Cheers, Jon.
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Jon Fox wrote:

Mystical places DIY stores, I called in one tonight to pick up a draught excluder, could I heck as find one anywhere so I skulked off into the dark corner by the warehouse entrance and asked one of the staff. "Did you look in the plumbing section?" was his answer, oddly enough I hadn't but that's where they are. Stupid me for thinking they'd be with the door furniture.
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DHCR15
A few months ago our (Reading) B&Q had a kit of ratchet crimp tool + a selection of crimps in an assorter-type box for soemthing like 20. IIRC it was shortly after I'd bought a tool from CPC (which doesn't fit in the assorter box I keep my crimps in :-()
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it
I saw something similar in our local B&Q (Guildford) - however when I looked closely, it said something like "for automobile use only"...
D
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I think I've asked this before but....
Is there a difference in the crimps used on cars and the crimps used for mains wiring? I ask because my dad was a mechanic until a couple of years ago and has stacks of crimps and a whole range of snap-on crimpers (all rachet type) that he used on cars - are these suitable for mains? (I guess so assuming they are the correct size...)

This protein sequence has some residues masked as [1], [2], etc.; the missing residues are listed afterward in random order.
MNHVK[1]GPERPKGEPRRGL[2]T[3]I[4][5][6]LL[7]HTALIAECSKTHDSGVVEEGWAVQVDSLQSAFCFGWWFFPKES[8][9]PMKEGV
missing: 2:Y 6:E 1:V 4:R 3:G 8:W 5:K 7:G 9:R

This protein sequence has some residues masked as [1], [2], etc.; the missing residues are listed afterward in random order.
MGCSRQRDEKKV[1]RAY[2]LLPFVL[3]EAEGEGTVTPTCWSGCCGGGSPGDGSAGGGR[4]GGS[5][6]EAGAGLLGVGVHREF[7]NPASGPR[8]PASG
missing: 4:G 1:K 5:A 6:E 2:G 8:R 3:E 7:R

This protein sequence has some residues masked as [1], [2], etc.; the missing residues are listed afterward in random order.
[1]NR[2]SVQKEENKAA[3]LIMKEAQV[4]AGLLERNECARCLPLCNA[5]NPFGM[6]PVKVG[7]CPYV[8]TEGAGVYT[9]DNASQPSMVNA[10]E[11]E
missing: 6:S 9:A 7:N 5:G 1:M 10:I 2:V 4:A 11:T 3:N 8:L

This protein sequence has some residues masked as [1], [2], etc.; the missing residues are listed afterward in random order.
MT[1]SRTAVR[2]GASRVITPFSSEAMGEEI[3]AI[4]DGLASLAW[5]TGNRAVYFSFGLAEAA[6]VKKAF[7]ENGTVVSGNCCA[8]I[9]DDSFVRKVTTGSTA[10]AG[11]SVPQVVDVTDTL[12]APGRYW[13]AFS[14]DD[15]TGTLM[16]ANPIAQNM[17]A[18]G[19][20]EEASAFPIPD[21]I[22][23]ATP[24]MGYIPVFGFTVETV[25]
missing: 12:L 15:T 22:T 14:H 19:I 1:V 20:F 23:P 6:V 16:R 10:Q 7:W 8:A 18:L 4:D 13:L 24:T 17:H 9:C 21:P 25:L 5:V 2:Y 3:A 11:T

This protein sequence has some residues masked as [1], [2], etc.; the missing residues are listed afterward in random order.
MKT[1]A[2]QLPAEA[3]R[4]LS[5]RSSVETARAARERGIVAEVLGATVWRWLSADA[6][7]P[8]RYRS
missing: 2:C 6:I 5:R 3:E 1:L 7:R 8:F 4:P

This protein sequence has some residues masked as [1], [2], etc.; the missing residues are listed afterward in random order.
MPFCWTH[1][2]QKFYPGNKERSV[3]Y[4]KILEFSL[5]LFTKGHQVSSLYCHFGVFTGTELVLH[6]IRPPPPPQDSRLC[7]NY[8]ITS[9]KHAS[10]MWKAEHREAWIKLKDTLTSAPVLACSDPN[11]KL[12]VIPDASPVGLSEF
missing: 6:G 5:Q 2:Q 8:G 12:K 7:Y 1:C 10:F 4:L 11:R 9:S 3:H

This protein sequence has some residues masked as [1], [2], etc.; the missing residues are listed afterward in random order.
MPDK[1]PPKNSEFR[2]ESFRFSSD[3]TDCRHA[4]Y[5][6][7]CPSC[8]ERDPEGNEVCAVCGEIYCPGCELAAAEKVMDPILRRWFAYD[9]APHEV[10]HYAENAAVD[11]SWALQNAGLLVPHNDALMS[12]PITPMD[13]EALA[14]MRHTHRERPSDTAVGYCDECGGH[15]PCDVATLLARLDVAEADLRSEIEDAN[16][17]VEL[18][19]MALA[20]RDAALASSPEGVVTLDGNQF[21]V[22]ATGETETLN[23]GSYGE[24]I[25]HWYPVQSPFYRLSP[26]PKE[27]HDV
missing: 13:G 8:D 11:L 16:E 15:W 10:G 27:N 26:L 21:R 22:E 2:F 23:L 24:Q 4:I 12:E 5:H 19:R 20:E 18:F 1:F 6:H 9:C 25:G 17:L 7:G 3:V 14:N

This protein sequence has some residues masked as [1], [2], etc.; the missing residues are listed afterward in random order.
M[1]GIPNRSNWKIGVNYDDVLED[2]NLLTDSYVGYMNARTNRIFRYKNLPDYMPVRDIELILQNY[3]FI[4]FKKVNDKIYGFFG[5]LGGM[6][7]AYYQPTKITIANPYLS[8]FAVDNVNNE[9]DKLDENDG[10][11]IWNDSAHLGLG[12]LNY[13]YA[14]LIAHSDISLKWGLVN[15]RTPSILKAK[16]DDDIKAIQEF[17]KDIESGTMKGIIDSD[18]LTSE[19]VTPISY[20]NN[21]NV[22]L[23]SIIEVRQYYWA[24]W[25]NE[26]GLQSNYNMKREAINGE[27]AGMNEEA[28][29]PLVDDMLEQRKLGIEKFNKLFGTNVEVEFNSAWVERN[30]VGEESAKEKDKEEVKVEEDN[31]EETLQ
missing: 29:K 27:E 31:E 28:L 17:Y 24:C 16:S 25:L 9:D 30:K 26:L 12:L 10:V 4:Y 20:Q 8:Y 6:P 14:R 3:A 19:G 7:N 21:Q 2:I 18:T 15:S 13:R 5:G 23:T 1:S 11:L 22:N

Darren
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If they're the red yellow and blue sort, I don't think so, but they do tend to vary in apparent quality between makes.
FWIW, I think they look the pants in car wiring, since proper terminals are available.
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(Jon Fox) wrote:

DHCR15 shown on the above

will not make a reliable

Interesting point - got a DV DHCR15 for crimping the LV cables on some halogen lights and it made a fine job. Needs a fair bit of muscle, though. Not sure I'd really be happy crimping extensions onto a ring cct and burying in plasterwork - but it's more of a gut feel than engineering consideration. Is that crimp butt connector designed for multi-strand or single conductor, I wonder?
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(Jon Fox) wrote:

(DR210)
though.
burying
consideration.
conductor,
I've never seen red/blue/yellow insulated crimps used on solid wire with a ratchet crimper but I'm not aware of any prohibition bare barrel crimps are however extremely common in underground jointing but the crimper, by it's size, is enough to convince you that the joint will be permanent (plus it's usually strain relieved with epoxy)
For perspective think of all the countries that allow the use of wire nuts
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I've used those for 2.5T&E. Doesn't make them 'correct' though :-)

http://www.tlc-direct.co.uk/Main_Index/Cable_Accessories_Index/Sleeving_2/in dex.html
I wrap the whole cable around the join with self-amalgamating tape.
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snipped-for-privacy@yahoo.co.uk (Jon Fox) wrote in message

Though we have them lying around, I've never used crimp connectors.
A couple of questions:
Does one use the same connector for the smaller diameter earth conductor in T&E?
I notice that the conductors of 2.5mm T&E will fit into red connectors, designed for 1.5mm. Is there any good reason not to use this combination?